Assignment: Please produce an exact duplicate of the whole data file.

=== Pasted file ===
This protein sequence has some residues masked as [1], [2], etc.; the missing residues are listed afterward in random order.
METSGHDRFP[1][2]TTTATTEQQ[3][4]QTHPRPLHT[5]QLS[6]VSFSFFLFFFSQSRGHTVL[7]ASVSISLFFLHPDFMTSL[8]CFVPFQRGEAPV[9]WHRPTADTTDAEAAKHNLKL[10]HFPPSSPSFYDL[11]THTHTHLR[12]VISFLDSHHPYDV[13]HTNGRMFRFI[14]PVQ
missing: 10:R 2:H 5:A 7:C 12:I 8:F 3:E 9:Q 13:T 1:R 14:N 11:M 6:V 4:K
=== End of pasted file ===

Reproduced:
This protein sequence has some residues masked as [1], [2], etc.; the missing residues are listed afterward in random order.
METSGHDRFP[1][2]TTTATTEQQ[3][4]QTHPRPLHT[5]QLS[6]VSFSFFLFFFSQSRGHTVL[7]ASVSISLFFLHPDFMTSL[8]CFVPFQRGEAPV[9]WHRPTADTTDAEAAKHNLKL[10]HFPPSSPSFYDL[11]THTHTHLR[12]VISFLDSHHPYDV[13]HTNGRMFRFI[14]PVQ
missing: 10:R 2:H 5:A 7:C 12:I 8:F 3:E 9:Q 13:T 1:R 14:N 11:M 6:V 4:K